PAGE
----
1978 – Debbie Boone
Pat Boone’s daughter had a huge hit with the ubiquitous “You Light Up My Life” in 1977, and that got her this award. She never again hit the summit of the pop charts, but did quite well for several years as a country singer (with eight top-40 singles) and as a gospel artist. She has said that now that her children are grown, she expects to spend more time recording, and is currently working on a big-band/swing album scheduled to be released in 2011.
1979 – A Taste of Honey
It was the monster disco hit “Boogie Oogie Oogie” that gave Los Angeles-based A Taste of Honey” the Grammy win. The decline of disco swept them into obscurity almost immediately after. Unlike Starland Vocal Band, Taste of Honey actually won out over a relatively strong field which included 80s hit machines The Cars and Toto, British bluesman Chris Rea, and the legendary Elvis Costello.
1980 – Rickie Lee Jones
While she had a very brief moment of chart success, the eclectic Rickie Lee Jones was never really interested in commercial success anyway. For the last 30 years, she’s done everything from rock to R&B to blues to jazz. Her most recent album, “Balm in Gilead”, was released in 2009.
1981 – Christopher Cross
in 1980 and 81, Christopher Cross was everywhere. He won five Grammys in 1981, including Album of the year and Song of the year. He followed it up with the theme to Dudley Moore’s hit movie Arthur, nabbing a Golden Globe and and Oscar for best song. But in 1983, his popularity vanished as suddenly as it had ppeared. I’ve often speculated that his downfall wasn’t the Best New Artist curse, but the meteoric rise of MTV; Cross really did have the archetypal “face for radio”.
1982 – Sheena Easton
Pop sensation Easton had 15 Top-40 hits between 1982-1991, including duets with Kenny Rodgers and Prince. (There’s a couple of names you rarely see in the same sentence.) She is the only artist in the history of the Billboard charts to have a Top 10 hit on each of Billboard’s key charts: Adult Contemporary, Dance, Pop, Country and R&B. Although she continues to perform to this day, she has not released an album since 2000.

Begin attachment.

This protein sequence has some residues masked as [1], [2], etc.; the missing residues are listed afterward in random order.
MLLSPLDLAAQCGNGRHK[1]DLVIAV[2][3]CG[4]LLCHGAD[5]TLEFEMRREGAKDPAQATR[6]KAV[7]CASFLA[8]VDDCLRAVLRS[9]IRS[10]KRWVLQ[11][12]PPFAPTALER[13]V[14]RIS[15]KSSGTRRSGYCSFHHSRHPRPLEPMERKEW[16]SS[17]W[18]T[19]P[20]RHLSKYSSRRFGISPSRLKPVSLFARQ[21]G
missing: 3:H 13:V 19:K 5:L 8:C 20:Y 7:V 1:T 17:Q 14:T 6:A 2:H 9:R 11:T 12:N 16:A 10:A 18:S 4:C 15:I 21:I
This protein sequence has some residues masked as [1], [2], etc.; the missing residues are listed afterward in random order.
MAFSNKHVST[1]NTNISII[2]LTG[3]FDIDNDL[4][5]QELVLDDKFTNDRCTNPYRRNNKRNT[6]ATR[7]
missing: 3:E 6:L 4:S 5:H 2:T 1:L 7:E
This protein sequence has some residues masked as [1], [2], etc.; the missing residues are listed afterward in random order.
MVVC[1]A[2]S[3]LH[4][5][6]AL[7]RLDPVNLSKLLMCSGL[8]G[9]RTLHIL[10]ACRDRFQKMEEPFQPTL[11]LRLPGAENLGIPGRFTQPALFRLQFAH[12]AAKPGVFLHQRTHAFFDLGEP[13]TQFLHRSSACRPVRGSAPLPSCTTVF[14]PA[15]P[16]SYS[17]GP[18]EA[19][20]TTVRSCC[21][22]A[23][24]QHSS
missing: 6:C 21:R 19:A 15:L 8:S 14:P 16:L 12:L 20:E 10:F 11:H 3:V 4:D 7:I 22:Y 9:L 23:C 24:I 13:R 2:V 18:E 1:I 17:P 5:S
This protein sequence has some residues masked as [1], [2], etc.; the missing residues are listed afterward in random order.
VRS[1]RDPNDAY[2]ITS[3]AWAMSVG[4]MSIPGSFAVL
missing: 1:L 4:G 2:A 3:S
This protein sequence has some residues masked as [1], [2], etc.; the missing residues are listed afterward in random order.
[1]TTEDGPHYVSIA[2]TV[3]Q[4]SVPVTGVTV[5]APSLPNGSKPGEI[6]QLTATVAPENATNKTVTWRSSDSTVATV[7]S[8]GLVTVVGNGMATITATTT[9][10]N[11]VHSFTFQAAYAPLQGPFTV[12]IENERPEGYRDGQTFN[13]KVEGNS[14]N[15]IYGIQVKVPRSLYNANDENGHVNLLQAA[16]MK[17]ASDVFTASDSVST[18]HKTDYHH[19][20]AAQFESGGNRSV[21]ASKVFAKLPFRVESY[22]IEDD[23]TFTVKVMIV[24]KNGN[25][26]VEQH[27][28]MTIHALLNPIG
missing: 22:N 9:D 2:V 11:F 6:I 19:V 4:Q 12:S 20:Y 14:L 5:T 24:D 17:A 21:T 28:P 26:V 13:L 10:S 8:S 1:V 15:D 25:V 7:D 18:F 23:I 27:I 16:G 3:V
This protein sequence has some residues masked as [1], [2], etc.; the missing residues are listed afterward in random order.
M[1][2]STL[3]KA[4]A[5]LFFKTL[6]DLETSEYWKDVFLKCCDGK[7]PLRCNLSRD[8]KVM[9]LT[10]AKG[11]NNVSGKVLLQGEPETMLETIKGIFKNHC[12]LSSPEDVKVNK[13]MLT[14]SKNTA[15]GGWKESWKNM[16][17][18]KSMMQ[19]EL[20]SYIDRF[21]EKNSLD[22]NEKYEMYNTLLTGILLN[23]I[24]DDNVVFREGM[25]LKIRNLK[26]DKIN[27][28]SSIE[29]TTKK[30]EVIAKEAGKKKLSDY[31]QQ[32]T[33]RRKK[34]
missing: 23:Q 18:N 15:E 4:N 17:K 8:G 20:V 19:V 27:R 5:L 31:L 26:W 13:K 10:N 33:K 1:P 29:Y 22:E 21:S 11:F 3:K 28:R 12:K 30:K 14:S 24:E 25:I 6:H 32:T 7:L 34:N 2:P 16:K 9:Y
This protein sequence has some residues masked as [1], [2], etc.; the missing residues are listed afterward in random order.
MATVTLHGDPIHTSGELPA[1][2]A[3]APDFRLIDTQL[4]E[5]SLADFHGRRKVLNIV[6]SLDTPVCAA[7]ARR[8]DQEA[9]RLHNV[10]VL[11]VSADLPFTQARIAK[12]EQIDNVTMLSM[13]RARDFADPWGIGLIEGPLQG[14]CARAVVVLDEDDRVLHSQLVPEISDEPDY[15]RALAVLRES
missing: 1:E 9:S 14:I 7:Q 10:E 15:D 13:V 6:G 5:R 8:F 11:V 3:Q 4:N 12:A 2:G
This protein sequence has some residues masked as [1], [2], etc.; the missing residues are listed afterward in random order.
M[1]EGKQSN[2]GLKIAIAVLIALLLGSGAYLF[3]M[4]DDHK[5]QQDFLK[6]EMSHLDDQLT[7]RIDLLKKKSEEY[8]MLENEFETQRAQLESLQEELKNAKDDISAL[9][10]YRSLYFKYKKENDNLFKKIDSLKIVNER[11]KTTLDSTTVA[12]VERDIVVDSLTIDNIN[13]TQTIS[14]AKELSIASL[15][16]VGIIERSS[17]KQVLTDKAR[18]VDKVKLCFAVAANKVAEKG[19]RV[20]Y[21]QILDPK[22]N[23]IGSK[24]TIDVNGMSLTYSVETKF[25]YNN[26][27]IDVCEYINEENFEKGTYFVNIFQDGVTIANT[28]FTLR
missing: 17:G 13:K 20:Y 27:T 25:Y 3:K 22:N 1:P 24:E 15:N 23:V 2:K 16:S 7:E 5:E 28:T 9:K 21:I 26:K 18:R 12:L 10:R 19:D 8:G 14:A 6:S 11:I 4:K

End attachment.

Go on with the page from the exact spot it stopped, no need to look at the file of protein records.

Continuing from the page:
1983 – Men at Work
Australian rock band Men At Work were huge, but only for a brief period of time. They had five top-40 hits between 1981 and 1983, but turmoil within the group led to it breaking up in early 1986. They released just three albums.
1984 – Culture Club
Fronted by enigmatically gendered singer Boy George, this British band was an early darling of MTV. They had ten top-40 hits in the US, but George’s drug use derailed them and the band broke up in 1986. They reunited in 1998, and there are plans for another reunion tour in 2011.
1985 – Cyndi Lauper
Another MTV darling, Cyndi Lauper was cute, perky, and weird, and everyone just loved her. After releasing three albums and ten top-40 singles, Lauper tried to focus on an acting career, releasing only two albums of original material (and a Christmas album) in the 1990s. In 2003, she began recording again in earnest, and has been gaining critical acclaim and even some chart success, though she hasn’t had a hit single since her heyday in the 1980s.
1986 – Sade
British R&B band Sade nabbed this Grammy on the strength of two massive hit singles, “Smooth Operator” and “The Sweetest Taboo”. While they never again matched that success on the pop charts, they have continued to be successful on the R&B charts, scoring a top-20 R&B hit in 2000, and a #1 single on the US Jazz chart in 2010 with the title track to their most album, “Soldier of Love”. They have sold over 57 million albums worldwide.
1987 – Bruce Hornsby And The Range